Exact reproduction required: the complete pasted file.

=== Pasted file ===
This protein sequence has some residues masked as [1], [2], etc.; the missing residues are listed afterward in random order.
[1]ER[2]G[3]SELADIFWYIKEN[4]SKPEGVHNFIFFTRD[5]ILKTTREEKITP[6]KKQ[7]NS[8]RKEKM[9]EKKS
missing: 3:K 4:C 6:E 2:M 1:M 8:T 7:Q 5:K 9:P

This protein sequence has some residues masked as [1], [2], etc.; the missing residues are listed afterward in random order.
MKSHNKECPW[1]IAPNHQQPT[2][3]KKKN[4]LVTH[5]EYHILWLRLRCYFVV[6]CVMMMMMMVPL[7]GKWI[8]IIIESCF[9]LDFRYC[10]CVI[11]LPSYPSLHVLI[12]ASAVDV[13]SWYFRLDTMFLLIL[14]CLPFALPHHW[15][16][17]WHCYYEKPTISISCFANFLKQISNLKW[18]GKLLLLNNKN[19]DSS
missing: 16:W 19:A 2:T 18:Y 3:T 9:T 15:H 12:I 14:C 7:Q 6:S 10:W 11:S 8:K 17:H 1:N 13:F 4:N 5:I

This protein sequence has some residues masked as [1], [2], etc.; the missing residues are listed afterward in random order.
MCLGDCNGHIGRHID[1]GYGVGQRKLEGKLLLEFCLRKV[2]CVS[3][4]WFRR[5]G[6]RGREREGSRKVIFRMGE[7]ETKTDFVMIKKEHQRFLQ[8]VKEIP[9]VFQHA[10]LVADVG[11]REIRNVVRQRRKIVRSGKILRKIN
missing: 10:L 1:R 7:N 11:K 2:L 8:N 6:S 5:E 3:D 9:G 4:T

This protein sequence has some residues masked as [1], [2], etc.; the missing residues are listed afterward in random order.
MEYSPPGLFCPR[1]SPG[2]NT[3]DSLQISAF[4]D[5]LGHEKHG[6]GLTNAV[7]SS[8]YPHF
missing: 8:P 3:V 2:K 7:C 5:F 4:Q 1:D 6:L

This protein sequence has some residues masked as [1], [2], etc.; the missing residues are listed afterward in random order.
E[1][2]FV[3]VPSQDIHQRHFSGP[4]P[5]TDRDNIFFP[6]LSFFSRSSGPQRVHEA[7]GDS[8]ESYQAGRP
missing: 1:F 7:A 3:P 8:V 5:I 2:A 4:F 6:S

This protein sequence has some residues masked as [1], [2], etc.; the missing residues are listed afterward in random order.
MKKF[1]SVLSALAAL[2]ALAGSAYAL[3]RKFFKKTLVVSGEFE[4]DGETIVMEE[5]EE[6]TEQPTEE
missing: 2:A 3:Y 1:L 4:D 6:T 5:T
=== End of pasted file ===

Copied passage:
This protein sequence has some residues masked as [1], [2], etc.; the missing residues are listed afterward in random order.
[1]ER[2]G[3]SELADIFWYIKEN[4]SKPEGVHNFIFFTRD[5]ILKTTREEKITP[6]KKQ[7]NS[8]RKEKM[9]EKKS
missing: 3:K 4:C 6:E 2:M 1:M 8:T 7:Q 5:K 9:P

This protein sequence has some residues masked as [1], [2], etc.; the missing residues are listed afterward in random order.
MKSHNKECPW[1]IAPNHQQPT[2][3]KKKN[4]LVTH[5]EYHILWLRLRCYFVV[6]CVMMMMMMVPL[7]GKWI[8]IIIESCF[9]LDFRYC[10]CVI[11]LPSYPSLHVLI[12]ASAVDV[13]SWYFRLDTMFLLIL[14]CLPFALPHHW[15][16][17]WHCYYEKPTISISCFANFLKQISNLKW[18]GKLLLLNNKN[19]DSS
missing: 16:W 19:A 2:T 18:Y 3:T 9:T 15:H 12:I 14:C 7:Q 6:S 10:W 11:S 8:K 17:H 1:N 13:F 4:N 5:I

This protein sequence has some residues masked as [1], [2], etc.; the missing residues are listed afterward in random order.
MCLGDCNGHIGRHID[1]GYGVGQRKLEGKLLLEFCLRKV[2]CVS[3][4]WFRR[5]G[6]RGREREGSRKVIFRMGE[7]ETKTDFVMIKKEHQRFLQ[8]VKEIP[9]VFQHA[10]LVADVG[11]REIRNVVRQRRKIVRSGKILRKIN
missing: 10:L 1:R 7:N 11:K 2:L 8:N 6:S 5:E 3:D 9:G 4:T

This protein sequence has some residues masked as [1], [2], etc.; the missing residues are listed afterward in random order.
MEYSPPGLFCPR[1]SPG[2]NT[3]DSLQISAF[4]D[5]LGHEKHG[6]GLTNAV[7]SS[8]YPHF
missing: 8:P 3:V 2:K 7:C 5:F 4:Q 1:D 6:L

This protein sequence has some residues masked as [1], [2], etc.; the missing residues are listed afterward in random order.
E[1][2]FV[3]VPSQDIHQRHFSGP[4]P[5]TDRDNIFFP[6]LSFFSRSSGPQRVHEA[7]GDS[8]ESYQAGRP
missing: 1:F 7:A 3:P 8:V 5:I 2:A 4:F 6:S

This protein sequence has some residues masked as [1], [2], etc.; the missing residues are listed afterward in random order.
MKKF[1]SVLSALAAL[2]ALAGSAYAL[3]RKFFKKTLVVSGEFE[4]DGETIVMEE[5]EE[6]TEQPTEE
missing: 2:A 3:Y 1:L 4:D 6:T 5:T